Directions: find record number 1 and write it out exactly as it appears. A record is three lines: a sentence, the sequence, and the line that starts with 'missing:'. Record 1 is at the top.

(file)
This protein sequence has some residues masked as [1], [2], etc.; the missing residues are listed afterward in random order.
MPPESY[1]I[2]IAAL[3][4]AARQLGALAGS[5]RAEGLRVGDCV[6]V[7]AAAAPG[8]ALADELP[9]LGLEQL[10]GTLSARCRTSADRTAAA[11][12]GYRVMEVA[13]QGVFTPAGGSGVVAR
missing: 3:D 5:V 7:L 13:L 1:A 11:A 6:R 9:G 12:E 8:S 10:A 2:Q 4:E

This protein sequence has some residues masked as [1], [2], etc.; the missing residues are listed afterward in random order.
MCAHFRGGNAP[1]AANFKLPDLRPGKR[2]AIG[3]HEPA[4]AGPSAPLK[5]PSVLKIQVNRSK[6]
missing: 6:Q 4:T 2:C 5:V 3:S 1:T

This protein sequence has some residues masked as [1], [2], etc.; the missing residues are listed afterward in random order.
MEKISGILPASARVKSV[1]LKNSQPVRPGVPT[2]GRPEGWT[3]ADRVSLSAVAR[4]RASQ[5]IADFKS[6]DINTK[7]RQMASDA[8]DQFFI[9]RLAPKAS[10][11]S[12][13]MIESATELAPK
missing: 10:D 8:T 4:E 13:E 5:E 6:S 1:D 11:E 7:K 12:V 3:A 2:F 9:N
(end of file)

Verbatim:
This protein sequence has some residues masked as [1], [2], etc.; the missing residues are listed afterward in random order.
MPPESY[1]I[2]IAAL[3][4]AARQLGALAGS[5]RAEGLRVGDCV[6]V[7]AAAAPG[8]ALADELP[9]LGLEQL[10]GTLSARCRTSADRTAAA[11][12]GYRVMEVA[13]QGVFTPAGGSGVVAR
missing: 3:D 5:V 7:L 13:L 1:A 11:A 6:R 9:G 12:E 8:S 10:A 2:Q 4:E